Rush is Daniels’ third appointment to the five-member panel, having previously named justices Steven David to fill the vacancy created by the retirement of Justice Ted Boehm and Mark Massa to succeed former Chief Justice Randall Shepard, who stepped down this year.

The other finalists were Hamilton Superior Judge Steve Nation and attorney Geoffrey Slaughter.


 

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  1. The $320,000 is the amount the school spent in litigating two lawsuits: One to release the report involving John Trimble (as noted in the story above) and one defending the discrimination lawsuit. The story above does not mention the amount spent to defend the discrimination suit, that's why the numbers don't match. Thanks for reading.

  2. $160k? Yesterday the figure was $320k. Which is it Indiana Lawyer. And even more interesting, which well connected law firm got the (I am guessing) $320k, six time was the fired chancellor received. LOL. (From yesterday's story, which I guess we were expected to forget overnight ... "According to records obtained by the Journal & Courier, Purdue spent $161,812, beginning in July 2012, in a state open records lawsuit and $168,312, beginning in April 2013, for defense in a federal lawsuit. Much of those fees were spent battling court orders to release an independent investigation by attorney John Trimble that found Purdue could have handled the forced retirement better")

  3. The numbers are harsh; 66 - 24 in the House, 40 - 10 in the Senate. And it is an idea pushed by the Democrats. Dead end? Ummm not necessarily. Just need to go big rather than go home. Nuclear option. Give it to the federal courts, the federal courts will ram this down our throats. Like that other invented right of the modern age, feticide. Rights too precious to be held up by 2000 years of civilization hang in the balance. Onward!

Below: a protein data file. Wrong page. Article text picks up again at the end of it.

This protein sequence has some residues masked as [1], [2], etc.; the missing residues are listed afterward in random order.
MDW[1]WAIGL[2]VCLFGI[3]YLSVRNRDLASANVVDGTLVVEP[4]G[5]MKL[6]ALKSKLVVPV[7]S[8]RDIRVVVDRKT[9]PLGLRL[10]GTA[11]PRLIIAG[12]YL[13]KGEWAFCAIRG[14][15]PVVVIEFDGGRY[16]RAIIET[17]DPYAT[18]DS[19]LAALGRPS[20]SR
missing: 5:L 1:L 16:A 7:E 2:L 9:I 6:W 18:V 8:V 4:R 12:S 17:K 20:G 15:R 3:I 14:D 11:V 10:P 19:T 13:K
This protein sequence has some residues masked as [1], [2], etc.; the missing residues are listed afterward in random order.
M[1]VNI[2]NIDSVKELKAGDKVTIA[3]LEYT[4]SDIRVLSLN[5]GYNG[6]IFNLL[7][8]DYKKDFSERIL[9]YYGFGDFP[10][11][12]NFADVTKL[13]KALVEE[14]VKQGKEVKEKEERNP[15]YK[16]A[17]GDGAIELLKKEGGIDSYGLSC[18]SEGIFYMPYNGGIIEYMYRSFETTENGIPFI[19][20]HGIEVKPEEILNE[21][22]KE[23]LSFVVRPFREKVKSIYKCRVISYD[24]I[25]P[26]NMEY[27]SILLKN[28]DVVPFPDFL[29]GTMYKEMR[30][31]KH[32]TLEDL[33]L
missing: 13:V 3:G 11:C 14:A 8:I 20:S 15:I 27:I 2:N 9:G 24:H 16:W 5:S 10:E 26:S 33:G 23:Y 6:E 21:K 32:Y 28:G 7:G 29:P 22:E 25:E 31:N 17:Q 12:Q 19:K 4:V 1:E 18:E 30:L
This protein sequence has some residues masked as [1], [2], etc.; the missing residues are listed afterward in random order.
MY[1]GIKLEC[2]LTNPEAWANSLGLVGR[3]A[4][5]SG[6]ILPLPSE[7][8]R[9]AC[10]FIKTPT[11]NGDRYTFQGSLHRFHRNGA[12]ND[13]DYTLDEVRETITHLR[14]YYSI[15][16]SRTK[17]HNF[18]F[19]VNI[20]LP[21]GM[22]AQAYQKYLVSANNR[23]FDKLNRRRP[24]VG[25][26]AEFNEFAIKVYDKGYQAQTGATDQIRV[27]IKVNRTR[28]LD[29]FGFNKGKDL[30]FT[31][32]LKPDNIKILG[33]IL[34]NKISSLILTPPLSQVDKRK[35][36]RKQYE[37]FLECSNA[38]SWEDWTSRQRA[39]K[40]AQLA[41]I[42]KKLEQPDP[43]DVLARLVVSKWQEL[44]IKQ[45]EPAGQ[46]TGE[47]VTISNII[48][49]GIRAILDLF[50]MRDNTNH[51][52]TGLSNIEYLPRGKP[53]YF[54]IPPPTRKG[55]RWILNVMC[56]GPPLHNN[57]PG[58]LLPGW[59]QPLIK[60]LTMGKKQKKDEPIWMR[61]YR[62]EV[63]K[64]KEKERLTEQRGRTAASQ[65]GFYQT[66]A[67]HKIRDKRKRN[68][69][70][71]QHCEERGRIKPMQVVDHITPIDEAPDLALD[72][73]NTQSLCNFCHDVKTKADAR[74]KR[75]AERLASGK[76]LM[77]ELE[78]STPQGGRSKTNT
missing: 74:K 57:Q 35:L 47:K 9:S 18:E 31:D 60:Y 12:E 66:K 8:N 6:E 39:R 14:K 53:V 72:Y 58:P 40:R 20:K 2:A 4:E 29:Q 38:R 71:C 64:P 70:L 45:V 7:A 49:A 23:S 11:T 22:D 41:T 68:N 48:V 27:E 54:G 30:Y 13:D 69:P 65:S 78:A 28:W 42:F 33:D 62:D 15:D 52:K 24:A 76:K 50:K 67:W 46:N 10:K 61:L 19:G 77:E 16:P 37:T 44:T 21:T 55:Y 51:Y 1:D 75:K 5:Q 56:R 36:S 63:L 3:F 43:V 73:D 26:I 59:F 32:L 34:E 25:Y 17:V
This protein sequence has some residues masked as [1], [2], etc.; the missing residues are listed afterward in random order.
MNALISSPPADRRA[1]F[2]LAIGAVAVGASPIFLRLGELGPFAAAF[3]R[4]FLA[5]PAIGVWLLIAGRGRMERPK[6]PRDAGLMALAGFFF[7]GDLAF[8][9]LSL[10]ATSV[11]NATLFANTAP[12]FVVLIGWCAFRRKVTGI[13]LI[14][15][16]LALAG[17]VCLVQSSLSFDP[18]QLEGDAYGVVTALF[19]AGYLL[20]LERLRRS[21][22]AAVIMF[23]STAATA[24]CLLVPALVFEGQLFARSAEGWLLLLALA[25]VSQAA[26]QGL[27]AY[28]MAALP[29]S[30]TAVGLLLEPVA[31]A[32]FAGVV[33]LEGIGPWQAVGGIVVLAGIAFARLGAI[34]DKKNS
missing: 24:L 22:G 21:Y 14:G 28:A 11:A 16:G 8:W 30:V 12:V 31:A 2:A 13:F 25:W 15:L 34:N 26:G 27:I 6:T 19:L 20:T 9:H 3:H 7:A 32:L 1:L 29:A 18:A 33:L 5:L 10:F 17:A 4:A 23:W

4. I'm currently seeing someone who has a charge of child pornography possession, he didn't know he had it because it was attached to a music video file he downloaded when he was 19/20 yrs old and fought it for years until he couldn't handle it and plead guilty of possession. He's been convicted in Illinois and now lives in Indiana. Wouldn't it be better to give them a chance to prove to the community and their families that they pose no threat? He's so young and now because he was being a kid and downloaded music at a younger age, he has to pay for it the rest of his life? It's unfair, he can't live a normal life, and has to live in fear of what people can say and do to him because of something that happened 10 years ago? No one deserves that, and no one deserves to be labeled for one mistake, he got labeled even though there was no intent to obtain and use the said content. It makes me so sad to see someone I love go through this and it makes me holds me back a lot because I don't know how people around me will accept him...second chances should be given to those under the age of 21 at least so they can be given a chance to live a normal life as a productive member of society.

  5. It's just an ill considered remark. The Sup Ct is inherently political, as it is a core part of government, and Marbury V Madison guaranteed that it would become ever more so Supremely thus. So her remark is meaningless and she just should have not made it.... what she could have said is that Congress is a bunch of lazys and cowards who wont do their jobs so the hard work of making laws clear, oftentimes stops with the Sups sorting things out that could have been resolved by more competent legislation. That would have been a more worthwhile remark and maybe would have had some relevance to what voters do, since voters cant affect who gets appointed to the supremely un-democratic art III courts.